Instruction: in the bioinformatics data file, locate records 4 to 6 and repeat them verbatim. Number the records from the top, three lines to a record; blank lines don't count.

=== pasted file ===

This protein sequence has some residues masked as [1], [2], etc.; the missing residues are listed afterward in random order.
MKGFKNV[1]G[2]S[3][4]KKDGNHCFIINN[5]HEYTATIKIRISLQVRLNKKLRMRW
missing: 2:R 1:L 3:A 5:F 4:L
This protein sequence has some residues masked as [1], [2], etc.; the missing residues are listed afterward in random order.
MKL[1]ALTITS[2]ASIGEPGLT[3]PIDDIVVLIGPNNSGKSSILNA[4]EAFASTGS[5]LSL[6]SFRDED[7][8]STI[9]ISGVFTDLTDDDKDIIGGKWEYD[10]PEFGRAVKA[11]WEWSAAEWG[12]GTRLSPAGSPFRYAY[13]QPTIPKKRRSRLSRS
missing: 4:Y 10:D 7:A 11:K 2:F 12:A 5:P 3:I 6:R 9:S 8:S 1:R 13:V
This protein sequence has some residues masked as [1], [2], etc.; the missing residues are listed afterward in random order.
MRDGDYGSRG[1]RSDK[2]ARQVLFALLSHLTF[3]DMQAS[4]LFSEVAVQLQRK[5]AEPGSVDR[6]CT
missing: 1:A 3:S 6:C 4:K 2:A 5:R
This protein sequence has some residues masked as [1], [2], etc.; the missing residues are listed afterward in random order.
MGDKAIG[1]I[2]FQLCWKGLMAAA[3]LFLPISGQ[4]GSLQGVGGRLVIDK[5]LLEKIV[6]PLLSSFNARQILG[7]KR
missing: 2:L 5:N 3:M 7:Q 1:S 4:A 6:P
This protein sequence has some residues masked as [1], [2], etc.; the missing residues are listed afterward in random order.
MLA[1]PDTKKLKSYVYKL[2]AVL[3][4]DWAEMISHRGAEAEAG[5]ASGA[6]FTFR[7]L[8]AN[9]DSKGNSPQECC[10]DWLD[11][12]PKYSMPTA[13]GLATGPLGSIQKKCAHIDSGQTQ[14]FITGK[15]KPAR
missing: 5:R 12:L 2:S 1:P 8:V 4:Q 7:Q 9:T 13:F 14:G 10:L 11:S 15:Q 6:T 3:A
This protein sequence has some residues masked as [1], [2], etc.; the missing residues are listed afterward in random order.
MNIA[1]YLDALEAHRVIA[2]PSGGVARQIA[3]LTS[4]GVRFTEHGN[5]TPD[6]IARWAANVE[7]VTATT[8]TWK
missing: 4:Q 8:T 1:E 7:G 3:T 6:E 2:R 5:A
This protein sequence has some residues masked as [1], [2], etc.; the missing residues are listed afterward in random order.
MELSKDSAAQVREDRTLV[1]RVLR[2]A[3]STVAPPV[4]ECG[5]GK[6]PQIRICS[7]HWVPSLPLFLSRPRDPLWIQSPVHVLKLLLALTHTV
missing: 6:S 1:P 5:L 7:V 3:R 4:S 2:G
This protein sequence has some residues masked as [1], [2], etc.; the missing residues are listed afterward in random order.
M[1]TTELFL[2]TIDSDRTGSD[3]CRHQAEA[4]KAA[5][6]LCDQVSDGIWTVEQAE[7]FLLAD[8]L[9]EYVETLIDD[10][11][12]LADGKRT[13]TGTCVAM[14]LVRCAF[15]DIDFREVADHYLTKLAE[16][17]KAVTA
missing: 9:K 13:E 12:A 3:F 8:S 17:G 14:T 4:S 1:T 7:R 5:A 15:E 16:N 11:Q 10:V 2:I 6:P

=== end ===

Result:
This protein sequence has some residues masked as [1], [2], etc.; the missing residues are listed afterward in random order.
MGDKAIG[1]I[2]FQLCWKGLMAAA[3]LFLPISGQ[4]GSLQGVGGRLVIDK[5]LLEKIV[6]PLLSSFNARQILG[7]KR
missing: 2:L 5:N 3:M 7:Q 1:S 4:A 6:P
This protein sequence has some residues masked as [1], [2], etc.; the missing residues are listed afterward in random order.
MLA[1]PDTKKLKSYVYKL[2]AVL[3][4]DWAEMISHRGAEAEAG[5]ASGA[6]FTFR[7]L[8]AN[9]DSKGNSPQECC[10]DWLD[11][12]PKYSMPTA[13]GLATGPLGSIQKKCAHIDSGQTQ[14]FITGK[15]KPAR
missing: 5:R 12:L 2:S 1:P 8:V 4:Q 7:Q 9:T 13:F 14:G 10:L 11:S 15:Q 6:T 3:A
This protein sequence has some residues masked as [1], [2], etc.; the missing residues are listed afterward in random order.
MNIA[1]YLDALEAHRVIA[2]PSGGVARQIA[3]LTS[4]GVRFTEHGN[5]TPD[6]IARWAANVE[7]VTATT[8]TWK
missing: 4:Q 8:T 1:E 7:G 3:T 6:E 2:R 5:A